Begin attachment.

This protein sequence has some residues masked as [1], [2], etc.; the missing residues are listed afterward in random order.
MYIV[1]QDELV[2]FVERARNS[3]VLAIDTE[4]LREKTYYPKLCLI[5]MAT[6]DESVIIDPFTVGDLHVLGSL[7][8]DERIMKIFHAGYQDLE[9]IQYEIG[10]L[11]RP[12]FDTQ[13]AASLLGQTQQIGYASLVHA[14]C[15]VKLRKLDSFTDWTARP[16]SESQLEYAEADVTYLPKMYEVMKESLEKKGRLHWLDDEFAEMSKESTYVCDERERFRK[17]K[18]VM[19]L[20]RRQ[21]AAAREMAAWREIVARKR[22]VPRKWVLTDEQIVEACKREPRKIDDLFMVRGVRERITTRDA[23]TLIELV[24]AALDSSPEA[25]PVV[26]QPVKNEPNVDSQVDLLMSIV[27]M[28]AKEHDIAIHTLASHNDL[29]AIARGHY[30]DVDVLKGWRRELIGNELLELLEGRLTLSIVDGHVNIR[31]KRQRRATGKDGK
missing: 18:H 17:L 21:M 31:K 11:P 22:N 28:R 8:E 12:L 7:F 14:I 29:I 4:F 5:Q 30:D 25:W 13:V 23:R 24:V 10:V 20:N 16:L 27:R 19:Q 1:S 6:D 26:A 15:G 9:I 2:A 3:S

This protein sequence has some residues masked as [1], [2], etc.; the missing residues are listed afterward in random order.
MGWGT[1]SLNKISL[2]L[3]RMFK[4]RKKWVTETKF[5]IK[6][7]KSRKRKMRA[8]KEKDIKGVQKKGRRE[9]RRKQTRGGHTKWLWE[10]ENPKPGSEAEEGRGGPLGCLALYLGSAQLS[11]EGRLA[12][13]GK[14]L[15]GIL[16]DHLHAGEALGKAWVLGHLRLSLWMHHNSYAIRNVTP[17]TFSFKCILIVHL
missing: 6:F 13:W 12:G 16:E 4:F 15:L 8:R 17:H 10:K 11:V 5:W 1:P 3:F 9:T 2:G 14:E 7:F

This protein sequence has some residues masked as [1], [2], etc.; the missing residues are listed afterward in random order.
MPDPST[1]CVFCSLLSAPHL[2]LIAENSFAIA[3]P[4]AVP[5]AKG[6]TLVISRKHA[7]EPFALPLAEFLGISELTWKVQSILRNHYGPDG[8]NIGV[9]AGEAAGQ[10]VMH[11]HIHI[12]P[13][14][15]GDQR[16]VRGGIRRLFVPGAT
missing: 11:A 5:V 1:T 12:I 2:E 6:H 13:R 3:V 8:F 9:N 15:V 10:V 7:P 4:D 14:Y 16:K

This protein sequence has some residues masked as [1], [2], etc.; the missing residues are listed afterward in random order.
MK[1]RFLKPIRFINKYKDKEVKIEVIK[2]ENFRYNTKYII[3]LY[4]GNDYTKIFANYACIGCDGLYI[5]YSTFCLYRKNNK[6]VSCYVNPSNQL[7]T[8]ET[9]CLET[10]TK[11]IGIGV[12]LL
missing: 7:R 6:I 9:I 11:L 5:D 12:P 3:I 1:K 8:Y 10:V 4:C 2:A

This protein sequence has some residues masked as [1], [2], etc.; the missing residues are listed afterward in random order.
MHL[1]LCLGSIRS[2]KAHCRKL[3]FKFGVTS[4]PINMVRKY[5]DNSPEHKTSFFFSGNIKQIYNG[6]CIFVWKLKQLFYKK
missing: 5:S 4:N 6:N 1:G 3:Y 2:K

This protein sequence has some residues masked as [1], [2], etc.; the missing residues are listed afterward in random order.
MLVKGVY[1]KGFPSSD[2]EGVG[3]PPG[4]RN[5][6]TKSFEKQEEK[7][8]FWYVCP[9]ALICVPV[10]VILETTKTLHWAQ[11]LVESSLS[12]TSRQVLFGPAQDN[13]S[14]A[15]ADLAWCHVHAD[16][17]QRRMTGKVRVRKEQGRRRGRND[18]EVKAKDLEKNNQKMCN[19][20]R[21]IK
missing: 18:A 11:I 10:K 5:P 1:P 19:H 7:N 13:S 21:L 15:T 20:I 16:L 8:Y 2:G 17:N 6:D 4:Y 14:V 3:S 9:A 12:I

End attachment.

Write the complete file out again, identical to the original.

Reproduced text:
This protein sequence has some residues masked as [1], [2], etc.; the missing residues are listed afterward in random order.
MYIV[1]QDELV[2]FVERARNS[3]VLAIDTE[4]LREKTYYPKLCLI[5]MAT[6]DESVIIDPFTVGDLHVLGSL[7][8]DERIMKIFHAGYQDLE[9]IQYEIG[10]L[11]RP[12]FDTQ[13]AASLLGQTQQIGYASLVHA[14]C[15]VKLRKLDSFTDWTARP[16]SESQLEYAEADVTYLPKMYEVMKESLEKKGRLHWLDDEFAEMSKESTYVCDERERFRK[17]K[18]VM[19]L[20]RRQ[21]AAAREMAAWREIVARKR[22]VPRKWVLTDEQIVEACKREPRKIDDLFMVRGVRERITTRDA[23]TLIELV[24]AALDSSPEA[25]PVV[26]QPVKNEPNVDSQVDLLMSIV[27]M[28]AKEHDIAIHTLASHNDL[29]AIARGHY[30]DVDVLKGWRRELIGNELLELLEGRLTLSIVDGHVNIR[31]KRQRRATGKDGK
missing: 18:H 17:L 21:M 31:K 11:P 22:N 28:R 8:E 12:L 7:F 14:I 29:I 4:F 5:Q 30:D 25:W 13:V 23:R 24:V 10:V 20:N 16:L 27:R 19:Q 1:S 6:D 26:A 15:G 9:I 2:A 3:S

This protein sequence has some residues masked as [1], [2], etc.; the missing residues are listed afterward in random order.
MGWGT[1]SLNKISL[2]L[3]RMFK[4]RKKWVTETKF[5]IK[6][7]KSRKRKMRA[8]KEKDIKGVQKKGRRE[9]RRKQTRGGHTKWLWE[10]ENPKPGSEAEEGRGGPLGCLALYLGSAQLS[11]EGRLA[12][13]GK[14]L[15]GIL[16]DHLHAGEALGKAWVLGHLRLSLWMHHNSYAIRNVTP[17]TFSFKCILIVHL
missing: 6:F 13:W 12:G 16:E 4:F 15:L 8:R 17:H 10:K 11:V 5:W 1:P 3:F 9:T 2:G 14:E 7:F

This protein sequence has some residues masked as [1], [2], etc.; the missing residues are listed afterward in random order.
MPDPST[1]CVFCSLLSAPHL[2]LIAENSFAIA[3]P[4]AVP[5]AKG[6]TLVISRKHA[7]EPFALPLAEFLGISELTWKVQSILRNHYGPDG[8]NIGV[9]AGEAAGQ[10]VMH[11]HIHI[12]P[13][14][15]GDQR[16]VRGGIRRLFVPGAT
missing: 11:A 5:V 1:T 12:I 2:E 6:H 13:R 3:V 8:F 9:N 15:V 10:V 7:P 4:D 14:Y 16:K

This protein sequence has some residues masked as [1], [2], etc.; the missing residues are listed afterward in random order.
MK[1]RFLKPIRFINKYKDKEVKIEVIK[2]ENFRYNTKYII[3]LY[4]GNDYTKIFANYACIGCDGLYI[5]YSTFCLYRKNNK[6]VSCYVNPSNQL[7]T[8]ET[9]CLET[10]TK[11]IGIGV[12]LL
missing: 7:R 6:I 9:I 11:L 5:D 12:P 3:I 1:K 8:Y 10:V 4:C 2:A

This protein sequence has some residues masked as [1], [2], etc.; the missing residues are listed afterward in random order.
MHL[1]LCLGSIRS[2]KAHCRKL[3]FKFGVTS[4]PINMVRKY[5]DNSPEHKTSFFFSGNIKQIYNG[6]CIFVWKLKQLFYKK
missing: 5:S 4:N 6:N 1:G 3:Y 2:K

This protein sequence has some residues masked as [1], [2], etc.; the missing residues are listed afterward in random order.
MLVKGVY[1]KGFPSSD[2]EGVG[3]PPG[4]RN[5][6]TKSFEKQEEK[7][8]FWYVCP[9]ALICVPV[10]VILETTKTLHWAQ[11]LVESSLS[12]TSRQVLFGPAQDN[13]S[14]A[15]ADLAWCHVHAD[16][17]QRRMTGKVRVRKEQGRRRGRND[18]EVKAKDLEKNNQKMCN[19][20]R[21]IK
missing: 18:A 11:I 10:K 5:P 1:P 19:H 7:N 13:S 21:L 15:T 20:I 16:L 8:Y 2:G 17:N 6:D 4:Y 14:V 3:S 9:A 12:I